Criminal justice reformers nationwide rejoiced when L.A. County voters chose George Gascón to lead the nation’s largest prosecutor’s office, celebrating a big win in a years-long campaign to replace traditional law-and-order district attorneys with ones intent on change.
And just hours after being sworn in, Gascón delivered to his backers: He announced a slew of policy directives that barred prosecutors from seeking the death penalty, trying juveniles as adults, attending parole hearings or filing most sentencing enhancements that can increase a defendants’ prison term.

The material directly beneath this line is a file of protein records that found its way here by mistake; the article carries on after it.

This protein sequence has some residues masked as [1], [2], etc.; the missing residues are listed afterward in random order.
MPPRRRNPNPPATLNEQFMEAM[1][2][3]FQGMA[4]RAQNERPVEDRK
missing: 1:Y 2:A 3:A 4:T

Nearly as quickly, the news instigated a brawl among California’s public prosecutors, with the organization representing 57 out of the state’s 58 district attorneys questioning both the legality and wisdom of Gascón’s mandates. Now, many of the state’s old guard of district attorneys are openly sparring with reformer colleagues in a power struggle that could shape criminal justice in California and other states.
“It’s a showdown of exactly how much power one branch of government has to override other branches,” said Sacramento County Dist. Atty. Anne Marie Schubert, who opposes Gascón’s reforms as overreach that ignore victims’ rights. “We are elected to enforce the law, not make the law.”
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